Different structure evolution in Bi2Se3 - Lin Wang
NOVEMBER 2, 2015
Dr. Lin Wang and Zhenhai Yu from HPSTAR, led an international group of collaborators, found two pressure-induced structural phase transitions in topological insulator, Bi2Se3 in their recent study, which follows differently in the structure transformation compared with its isostructural compounds, Bi2Te3 and Sb2Te3.
The crisis of energy prompts researchers to explore green/sustainable energy. Thermoelectric materials (such as Bi2Te3and Bi2Se3), as the typical sustainable energy materials used in thermoelectric systems for cooling or heating could also be applied to regenerate electricity from waste heat at electric power plants. While topological insulators (TIs) are electronic materials that have a bulk band gap like ordinary insulators, but feature conducting states on their surface, which are one of the most exciting topics in condensed-matter physics, with a wide range of potential practical applications. Topological insulators (TIs) found in the thermoelectric materials such as Bi2Te3, Sb2Te3, and Bi2Se3 hit the physics spotlight as another exciting newcomer, which act like insulators on the interior, while conduct on the surface.
For isostructural materials, it’s nature to assume a similar/same structure transition pathway under the same conditions. Still, different crystal structure or electronic structure transitions are detected in some isostructural materials. The team led by Dr. Wang, utilized diamond-anvil cell technology, x-ray diffraction, Raman spectroscopy combined with theoretical simulations to track the structure evalution in Bi2Se3, one of the important TIs. At ambient conditions, Bi2Se3 isostructural to Bi2Te3 and Sb2Te3. The researchers found that the TI in question, Bi2Se3 displays a progressive structural evolution compared with Bi2Te3 and Sb2Te3. It transferred from an ambient rhombohedra structure to a monoclinic phase and eventually to a body-centered tetragonal phase instead of the recently reported disordered body-centered cubic (BCC) phase. “This remarkable difference in atomic radii of Bi and Se in Bi2Se3 may explain why Bi2Se3 shows different structural behavior from the isocompounds Bi2Te3 and Sb2Te3” , said Dr. Zhenghai Yu, whose research mainly focus on gaining better understanding of the nature of phase transition in functional materials.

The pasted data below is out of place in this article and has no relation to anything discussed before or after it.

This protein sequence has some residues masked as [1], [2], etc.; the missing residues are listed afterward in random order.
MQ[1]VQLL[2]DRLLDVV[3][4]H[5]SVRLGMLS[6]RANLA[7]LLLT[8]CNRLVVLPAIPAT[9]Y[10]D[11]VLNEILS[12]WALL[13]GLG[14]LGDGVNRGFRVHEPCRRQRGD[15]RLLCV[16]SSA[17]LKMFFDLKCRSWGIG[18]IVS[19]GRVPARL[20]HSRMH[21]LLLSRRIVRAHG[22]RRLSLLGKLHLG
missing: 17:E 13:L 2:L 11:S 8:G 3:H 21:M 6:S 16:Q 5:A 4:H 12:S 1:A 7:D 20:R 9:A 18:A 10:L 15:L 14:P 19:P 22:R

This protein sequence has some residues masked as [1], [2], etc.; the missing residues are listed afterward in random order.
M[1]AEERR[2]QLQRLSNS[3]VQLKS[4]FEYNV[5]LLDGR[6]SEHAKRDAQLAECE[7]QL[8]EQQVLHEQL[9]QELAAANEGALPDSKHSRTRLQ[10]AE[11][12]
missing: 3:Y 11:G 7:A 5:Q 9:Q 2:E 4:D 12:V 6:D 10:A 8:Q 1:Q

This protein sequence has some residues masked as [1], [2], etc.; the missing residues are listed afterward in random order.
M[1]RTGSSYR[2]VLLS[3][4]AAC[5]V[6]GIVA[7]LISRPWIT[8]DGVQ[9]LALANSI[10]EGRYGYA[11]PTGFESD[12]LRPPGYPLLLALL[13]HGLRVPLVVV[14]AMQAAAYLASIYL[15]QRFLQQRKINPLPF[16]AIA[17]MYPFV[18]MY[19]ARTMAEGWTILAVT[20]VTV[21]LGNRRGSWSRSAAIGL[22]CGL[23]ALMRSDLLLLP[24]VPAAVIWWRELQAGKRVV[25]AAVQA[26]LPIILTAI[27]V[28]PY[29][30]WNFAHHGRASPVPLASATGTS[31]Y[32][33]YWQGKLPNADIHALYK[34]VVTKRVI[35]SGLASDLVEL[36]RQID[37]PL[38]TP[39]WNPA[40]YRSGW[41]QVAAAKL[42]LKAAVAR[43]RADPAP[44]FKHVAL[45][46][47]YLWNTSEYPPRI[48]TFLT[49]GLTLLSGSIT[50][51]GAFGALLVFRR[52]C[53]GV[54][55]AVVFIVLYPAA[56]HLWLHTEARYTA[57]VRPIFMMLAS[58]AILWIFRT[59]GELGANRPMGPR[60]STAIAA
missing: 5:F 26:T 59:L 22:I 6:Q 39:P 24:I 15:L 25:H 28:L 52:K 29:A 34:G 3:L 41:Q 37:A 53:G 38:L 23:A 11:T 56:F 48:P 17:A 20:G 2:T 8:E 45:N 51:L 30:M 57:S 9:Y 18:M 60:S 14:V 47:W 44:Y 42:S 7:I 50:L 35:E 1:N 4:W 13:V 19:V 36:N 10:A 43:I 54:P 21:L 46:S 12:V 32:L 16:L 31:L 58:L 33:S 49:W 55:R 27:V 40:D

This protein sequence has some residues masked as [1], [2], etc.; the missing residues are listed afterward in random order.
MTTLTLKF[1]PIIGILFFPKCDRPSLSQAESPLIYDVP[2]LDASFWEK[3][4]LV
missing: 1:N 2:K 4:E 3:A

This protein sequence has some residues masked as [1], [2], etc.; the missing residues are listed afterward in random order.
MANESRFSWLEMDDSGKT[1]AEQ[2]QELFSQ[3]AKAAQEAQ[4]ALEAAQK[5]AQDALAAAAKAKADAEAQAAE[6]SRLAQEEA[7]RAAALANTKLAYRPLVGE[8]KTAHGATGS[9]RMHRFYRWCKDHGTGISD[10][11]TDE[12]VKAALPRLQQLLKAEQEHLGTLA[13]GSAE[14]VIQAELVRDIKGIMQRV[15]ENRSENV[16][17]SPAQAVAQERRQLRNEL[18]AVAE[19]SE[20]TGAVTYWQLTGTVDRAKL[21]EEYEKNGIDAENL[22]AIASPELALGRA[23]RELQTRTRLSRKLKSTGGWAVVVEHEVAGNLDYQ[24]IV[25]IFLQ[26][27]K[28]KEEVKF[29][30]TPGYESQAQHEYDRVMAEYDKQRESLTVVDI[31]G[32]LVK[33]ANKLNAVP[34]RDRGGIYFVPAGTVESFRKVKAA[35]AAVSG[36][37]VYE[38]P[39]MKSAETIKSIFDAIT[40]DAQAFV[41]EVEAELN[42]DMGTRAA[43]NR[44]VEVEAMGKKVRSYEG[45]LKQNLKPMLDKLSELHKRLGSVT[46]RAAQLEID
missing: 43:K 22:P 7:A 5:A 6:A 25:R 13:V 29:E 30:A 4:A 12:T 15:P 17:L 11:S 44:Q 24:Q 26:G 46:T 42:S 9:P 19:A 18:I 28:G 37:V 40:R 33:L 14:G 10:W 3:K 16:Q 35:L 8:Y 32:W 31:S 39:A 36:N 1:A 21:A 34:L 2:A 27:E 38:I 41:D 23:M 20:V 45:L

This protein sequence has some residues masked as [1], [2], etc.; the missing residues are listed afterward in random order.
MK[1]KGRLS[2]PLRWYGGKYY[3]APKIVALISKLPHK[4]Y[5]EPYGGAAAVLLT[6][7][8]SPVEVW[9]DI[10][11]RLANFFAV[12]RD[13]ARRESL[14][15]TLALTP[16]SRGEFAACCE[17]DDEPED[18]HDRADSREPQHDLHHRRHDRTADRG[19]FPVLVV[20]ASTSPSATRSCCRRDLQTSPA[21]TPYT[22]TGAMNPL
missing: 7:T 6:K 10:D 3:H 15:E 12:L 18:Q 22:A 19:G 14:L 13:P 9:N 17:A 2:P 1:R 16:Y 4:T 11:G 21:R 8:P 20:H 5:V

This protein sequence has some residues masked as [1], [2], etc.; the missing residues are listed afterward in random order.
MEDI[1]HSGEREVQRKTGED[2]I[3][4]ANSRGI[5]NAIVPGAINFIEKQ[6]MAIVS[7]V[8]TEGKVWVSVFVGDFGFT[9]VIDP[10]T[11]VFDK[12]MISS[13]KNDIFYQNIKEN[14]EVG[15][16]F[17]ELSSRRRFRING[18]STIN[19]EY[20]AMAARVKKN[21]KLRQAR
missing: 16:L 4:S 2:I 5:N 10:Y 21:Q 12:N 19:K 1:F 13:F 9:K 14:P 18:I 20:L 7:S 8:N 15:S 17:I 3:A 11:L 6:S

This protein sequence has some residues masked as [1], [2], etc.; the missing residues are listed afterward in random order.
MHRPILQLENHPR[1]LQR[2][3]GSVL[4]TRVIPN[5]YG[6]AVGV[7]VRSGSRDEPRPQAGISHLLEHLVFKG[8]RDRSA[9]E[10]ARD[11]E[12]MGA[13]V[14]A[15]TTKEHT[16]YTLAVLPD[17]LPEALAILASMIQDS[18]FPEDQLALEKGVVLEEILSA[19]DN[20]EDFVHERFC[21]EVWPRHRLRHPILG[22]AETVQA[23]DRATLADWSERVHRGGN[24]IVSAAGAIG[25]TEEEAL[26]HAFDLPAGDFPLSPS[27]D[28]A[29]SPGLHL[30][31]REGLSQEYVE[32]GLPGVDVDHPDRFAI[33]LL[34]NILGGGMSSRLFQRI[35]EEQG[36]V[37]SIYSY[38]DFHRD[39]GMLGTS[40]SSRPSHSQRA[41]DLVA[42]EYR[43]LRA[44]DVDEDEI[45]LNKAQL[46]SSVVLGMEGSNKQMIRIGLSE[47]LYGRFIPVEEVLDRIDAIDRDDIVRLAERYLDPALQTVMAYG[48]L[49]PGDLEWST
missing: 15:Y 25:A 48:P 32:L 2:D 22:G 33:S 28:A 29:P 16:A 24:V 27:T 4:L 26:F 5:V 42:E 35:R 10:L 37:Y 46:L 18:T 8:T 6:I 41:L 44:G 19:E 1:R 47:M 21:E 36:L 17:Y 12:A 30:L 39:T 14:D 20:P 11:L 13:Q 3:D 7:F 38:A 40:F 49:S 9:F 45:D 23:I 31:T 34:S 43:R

The work is published in Sci. Rep. 5, 15939; doi: 10.1038/srep15939 (2015).
Caption: Structural evolution in Bi2Se3 under high pressure.